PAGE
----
Wednesday, January 30, 2002
Bill could cure nurse shortage
Tax dollars would be spent on recruitment
By Tia Mitchell
Times-Union staff writer
According to the Florida Hospital Association, there will be a need for 34,000 more nurses in Florida by 2006. While the state has the highest percentage of elderly citizens in the nation, it ranks 31st in the number of registered nurses per 100,000 population
Gov. Jeb Bush and Lt. Gov. Frank Brogan yesterday announced their support of a bill designed to attract and keep more nurses in Florida.
The Nursing Shortage Solutions Act addresses the increasing percentage of vacant nursing positions in the state, especially in acute care hospitals. The act has numerous provisions that would spend state tax dollars on recruitment and retention programs within hospitals, as well as secondary and post-secondary institutions. The bills are being sponsored by Rep. Sandra Murman, R-Tampa, and Sen. Burt Saunders, R-Naples.
During a news conference yesterday, Bush said the financial incentives of working as a nurse are very attractive, but students have to be aware of the opportunities.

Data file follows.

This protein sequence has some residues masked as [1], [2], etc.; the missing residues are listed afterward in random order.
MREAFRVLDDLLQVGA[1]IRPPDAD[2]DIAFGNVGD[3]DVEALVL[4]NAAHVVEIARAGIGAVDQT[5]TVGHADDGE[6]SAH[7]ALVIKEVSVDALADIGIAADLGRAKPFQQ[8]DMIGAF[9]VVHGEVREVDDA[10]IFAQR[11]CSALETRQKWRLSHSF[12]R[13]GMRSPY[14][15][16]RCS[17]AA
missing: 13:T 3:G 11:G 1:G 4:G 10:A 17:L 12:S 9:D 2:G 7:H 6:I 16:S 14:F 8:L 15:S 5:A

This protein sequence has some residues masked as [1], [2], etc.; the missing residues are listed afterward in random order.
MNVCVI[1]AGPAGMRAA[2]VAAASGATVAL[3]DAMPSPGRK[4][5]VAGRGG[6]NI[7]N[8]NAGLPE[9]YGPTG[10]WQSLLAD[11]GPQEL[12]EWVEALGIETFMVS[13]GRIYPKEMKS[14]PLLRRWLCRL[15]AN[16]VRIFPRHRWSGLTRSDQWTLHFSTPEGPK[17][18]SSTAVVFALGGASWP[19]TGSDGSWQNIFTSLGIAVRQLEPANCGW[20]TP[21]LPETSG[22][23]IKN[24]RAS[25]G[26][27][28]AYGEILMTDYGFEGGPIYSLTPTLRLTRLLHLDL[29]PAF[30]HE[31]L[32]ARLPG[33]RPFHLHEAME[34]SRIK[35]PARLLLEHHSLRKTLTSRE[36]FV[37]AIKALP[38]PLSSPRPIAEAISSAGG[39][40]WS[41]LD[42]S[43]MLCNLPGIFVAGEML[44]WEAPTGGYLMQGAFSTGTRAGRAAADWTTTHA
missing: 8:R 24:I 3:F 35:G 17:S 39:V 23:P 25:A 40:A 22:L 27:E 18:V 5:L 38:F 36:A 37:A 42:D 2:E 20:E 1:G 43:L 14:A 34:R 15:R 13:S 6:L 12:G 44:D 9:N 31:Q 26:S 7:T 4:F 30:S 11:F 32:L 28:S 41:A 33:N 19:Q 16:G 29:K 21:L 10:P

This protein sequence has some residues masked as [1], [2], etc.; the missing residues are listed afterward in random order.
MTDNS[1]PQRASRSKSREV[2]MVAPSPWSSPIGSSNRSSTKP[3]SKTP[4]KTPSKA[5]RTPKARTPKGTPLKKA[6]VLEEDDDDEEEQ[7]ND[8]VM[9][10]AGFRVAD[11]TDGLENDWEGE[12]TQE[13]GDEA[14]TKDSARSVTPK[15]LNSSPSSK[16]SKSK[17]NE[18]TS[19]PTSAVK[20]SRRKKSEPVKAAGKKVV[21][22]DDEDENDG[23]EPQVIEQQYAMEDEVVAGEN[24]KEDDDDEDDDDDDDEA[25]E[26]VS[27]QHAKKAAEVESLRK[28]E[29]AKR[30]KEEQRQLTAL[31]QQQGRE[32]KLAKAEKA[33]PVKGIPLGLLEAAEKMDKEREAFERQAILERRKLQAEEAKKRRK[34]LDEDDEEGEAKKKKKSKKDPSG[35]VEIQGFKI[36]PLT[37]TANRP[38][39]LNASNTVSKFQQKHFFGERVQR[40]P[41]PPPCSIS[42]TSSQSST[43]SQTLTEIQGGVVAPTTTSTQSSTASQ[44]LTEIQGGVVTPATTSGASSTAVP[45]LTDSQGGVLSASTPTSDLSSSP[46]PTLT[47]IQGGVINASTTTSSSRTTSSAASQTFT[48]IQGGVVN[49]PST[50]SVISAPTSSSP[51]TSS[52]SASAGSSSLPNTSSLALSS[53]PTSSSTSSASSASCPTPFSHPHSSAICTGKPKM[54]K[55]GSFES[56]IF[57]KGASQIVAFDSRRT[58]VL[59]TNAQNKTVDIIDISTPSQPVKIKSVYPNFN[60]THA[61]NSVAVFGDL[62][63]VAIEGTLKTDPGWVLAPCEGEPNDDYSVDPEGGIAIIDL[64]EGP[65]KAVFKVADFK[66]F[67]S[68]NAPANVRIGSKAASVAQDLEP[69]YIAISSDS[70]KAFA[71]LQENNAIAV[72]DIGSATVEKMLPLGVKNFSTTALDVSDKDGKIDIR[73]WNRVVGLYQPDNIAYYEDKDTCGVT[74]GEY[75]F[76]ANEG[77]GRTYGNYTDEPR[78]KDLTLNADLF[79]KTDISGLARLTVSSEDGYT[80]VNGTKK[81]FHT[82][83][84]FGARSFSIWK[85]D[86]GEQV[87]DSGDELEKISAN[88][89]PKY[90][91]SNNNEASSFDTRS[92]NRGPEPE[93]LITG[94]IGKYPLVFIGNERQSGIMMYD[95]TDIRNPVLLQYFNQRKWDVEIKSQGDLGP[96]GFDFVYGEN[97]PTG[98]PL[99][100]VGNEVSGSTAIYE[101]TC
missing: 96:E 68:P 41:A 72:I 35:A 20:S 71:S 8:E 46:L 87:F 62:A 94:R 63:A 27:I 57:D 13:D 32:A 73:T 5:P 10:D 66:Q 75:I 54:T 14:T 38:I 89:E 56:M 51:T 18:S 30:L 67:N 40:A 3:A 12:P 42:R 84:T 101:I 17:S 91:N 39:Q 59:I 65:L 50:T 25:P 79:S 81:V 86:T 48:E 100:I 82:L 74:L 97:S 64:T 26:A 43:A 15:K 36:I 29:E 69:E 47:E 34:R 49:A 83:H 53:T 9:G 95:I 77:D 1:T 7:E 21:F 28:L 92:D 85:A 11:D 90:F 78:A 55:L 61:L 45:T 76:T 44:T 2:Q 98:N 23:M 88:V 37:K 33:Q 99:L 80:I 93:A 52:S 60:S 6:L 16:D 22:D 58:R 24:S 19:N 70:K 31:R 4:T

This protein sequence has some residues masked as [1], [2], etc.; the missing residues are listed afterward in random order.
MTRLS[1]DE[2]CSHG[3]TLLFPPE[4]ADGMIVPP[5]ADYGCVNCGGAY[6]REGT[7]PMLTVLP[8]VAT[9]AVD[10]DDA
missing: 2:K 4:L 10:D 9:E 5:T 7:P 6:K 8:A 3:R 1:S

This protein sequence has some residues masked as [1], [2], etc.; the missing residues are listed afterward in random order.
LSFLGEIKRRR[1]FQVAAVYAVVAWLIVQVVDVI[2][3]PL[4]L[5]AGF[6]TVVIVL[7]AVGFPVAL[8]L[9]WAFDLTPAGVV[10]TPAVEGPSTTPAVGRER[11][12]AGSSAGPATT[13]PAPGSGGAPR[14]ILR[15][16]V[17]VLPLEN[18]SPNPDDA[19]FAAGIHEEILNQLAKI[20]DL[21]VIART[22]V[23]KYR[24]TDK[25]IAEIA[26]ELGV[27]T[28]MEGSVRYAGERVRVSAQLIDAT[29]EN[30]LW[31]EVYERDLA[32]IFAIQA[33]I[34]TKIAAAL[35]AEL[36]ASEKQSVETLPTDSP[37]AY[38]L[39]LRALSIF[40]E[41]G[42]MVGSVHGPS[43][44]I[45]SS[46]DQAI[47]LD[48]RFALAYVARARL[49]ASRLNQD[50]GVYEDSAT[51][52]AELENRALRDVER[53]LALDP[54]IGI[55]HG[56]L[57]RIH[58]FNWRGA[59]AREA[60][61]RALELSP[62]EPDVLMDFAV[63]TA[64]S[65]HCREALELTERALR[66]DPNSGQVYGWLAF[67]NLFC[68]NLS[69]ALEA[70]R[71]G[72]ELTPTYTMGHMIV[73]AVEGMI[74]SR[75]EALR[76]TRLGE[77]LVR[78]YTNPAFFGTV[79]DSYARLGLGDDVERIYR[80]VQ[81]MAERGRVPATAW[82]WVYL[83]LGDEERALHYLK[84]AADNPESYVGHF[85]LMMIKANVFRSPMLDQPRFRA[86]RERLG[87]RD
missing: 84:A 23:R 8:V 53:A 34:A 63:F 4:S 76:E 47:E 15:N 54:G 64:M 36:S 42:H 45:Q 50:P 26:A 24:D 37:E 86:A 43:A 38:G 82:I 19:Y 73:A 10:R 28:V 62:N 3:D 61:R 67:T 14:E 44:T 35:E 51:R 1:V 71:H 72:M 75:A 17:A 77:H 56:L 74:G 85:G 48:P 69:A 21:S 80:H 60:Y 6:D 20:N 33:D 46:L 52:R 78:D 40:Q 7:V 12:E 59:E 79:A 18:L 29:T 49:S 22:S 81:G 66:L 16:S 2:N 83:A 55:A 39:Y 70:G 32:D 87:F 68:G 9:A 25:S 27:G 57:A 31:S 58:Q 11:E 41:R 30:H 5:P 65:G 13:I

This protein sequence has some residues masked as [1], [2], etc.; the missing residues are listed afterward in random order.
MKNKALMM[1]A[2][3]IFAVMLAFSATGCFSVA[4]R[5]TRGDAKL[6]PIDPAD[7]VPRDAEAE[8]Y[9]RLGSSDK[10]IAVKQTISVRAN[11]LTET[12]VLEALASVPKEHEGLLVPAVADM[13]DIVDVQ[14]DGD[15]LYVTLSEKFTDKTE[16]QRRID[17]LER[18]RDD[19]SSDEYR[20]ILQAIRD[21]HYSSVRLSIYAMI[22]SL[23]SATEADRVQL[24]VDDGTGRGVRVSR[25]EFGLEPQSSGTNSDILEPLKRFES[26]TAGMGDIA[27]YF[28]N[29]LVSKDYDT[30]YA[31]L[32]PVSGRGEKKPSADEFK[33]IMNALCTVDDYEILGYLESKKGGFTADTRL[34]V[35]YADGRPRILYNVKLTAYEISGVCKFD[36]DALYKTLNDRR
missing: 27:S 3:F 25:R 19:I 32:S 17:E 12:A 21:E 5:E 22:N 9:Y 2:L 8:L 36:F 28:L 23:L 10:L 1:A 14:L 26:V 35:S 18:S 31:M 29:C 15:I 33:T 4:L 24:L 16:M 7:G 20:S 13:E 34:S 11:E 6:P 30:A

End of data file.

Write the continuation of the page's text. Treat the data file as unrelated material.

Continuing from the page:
"When you see the wages that can be earned, it's a pretty good deal when you think about it," he said.
Barbara Lumpkin, associate executive director of the nursing association, spoke during the news conference and said a unified effort is needed to bring more qualified nurses to the state.
"We all must work together to ensure that the citizens of this state now and in the future have their health and nursing needs provided by well-educated and highly skilled professional nurses," she said.
The act would provide $1 million in matching grants to hospitals and reduce the amount of individual school loans, depending on the length of time a nurse stays in the profession. Bush is also recommending $500,000 in grants to middle and high schools
as well as $5 million to community colleges to fund more training for several professions in dire need, including nursing.
Murman said the fees nurses pay yearly for licenses and renewals would fund all of the act's provisions. Currently the 170,000 nurses in Florida must renew their license every two years.
The House Colleges and Universities Committee, the first to officially debate the measure, passed the bill unanimously yesterday morning before the news conference. The Senate bill has not yet been assigned to any committee. However, many expect both bills to be widely supported by legislators, and Brogan said he is already looking forward to seeing the act become law.
"It will be great to be at that bill signing," he said.
Staff writer Tia Mitchell can be reached at (850) 224-7515, extension 10 or via e-mail at firstname.lastname@example.org